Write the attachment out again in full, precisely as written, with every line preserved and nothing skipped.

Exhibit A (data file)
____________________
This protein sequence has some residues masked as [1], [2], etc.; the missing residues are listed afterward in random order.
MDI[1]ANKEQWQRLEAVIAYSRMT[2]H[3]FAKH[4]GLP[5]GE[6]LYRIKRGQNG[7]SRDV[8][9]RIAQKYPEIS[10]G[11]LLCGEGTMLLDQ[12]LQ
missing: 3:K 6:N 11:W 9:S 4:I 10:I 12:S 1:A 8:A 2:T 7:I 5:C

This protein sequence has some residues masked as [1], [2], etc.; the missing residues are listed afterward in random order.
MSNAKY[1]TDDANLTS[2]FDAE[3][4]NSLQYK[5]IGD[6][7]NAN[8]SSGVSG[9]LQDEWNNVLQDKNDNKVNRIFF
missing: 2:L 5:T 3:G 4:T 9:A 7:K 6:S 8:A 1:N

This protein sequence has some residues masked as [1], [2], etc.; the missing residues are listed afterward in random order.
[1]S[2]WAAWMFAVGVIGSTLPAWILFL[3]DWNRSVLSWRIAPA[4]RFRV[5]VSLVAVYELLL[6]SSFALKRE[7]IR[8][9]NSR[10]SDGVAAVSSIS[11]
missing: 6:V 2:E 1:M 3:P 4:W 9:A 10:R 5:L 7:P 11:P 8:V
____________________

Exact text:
This protein sequence has some residues masked as [1], [2], etc.; the missing residues are listed afterward in random order.
MDI[1]ANKEQWQRLEAVIAYSRMT[2]H[3]FAKH[4]GLP[5]GE[6]LYRIKRGQNG[7]SRDV[8][9]RIAQKYPEIS[10]G[11]LLCGEGTMLLDQ[12]LQ
missing: 3:K 6:N 11:W 9:S 4:I 10:I 12:S 1:A 8:A 2:T 7:I 5:C

This protein sequence has some residues masked as [1], [2], etc.; the missing residues are listed afterward in random order.
MSNAKY[1]TDDANLTS[2]FDAE[3][4]NSLQYK[5]IGD[6][7]NAN[8]SSGVSG[9]LQDEWNNVLQDKNDNKVNRIFF
missing: 2:L 5:T 3:G 4:T 9:A 7:K 6:S 8:A 1:N

This protein sequence has some residues masked as [1], [2], etc.; the missing residues are listed afterward in random order.
[1]S[2]WAAWMFAVGVIGSTLPAWILFL[3]DWNRSVLSWRIAPA[4]RFRV[5]VSLVAVYELLL[6]SSFALKRE[7]IR[8][9]NSR[10]SDGVAAVSSIS[11]
missing: 6:V 2:E 1:M 3:P 4:W 9:A 10:R 5:L 7:P 11:P 8:V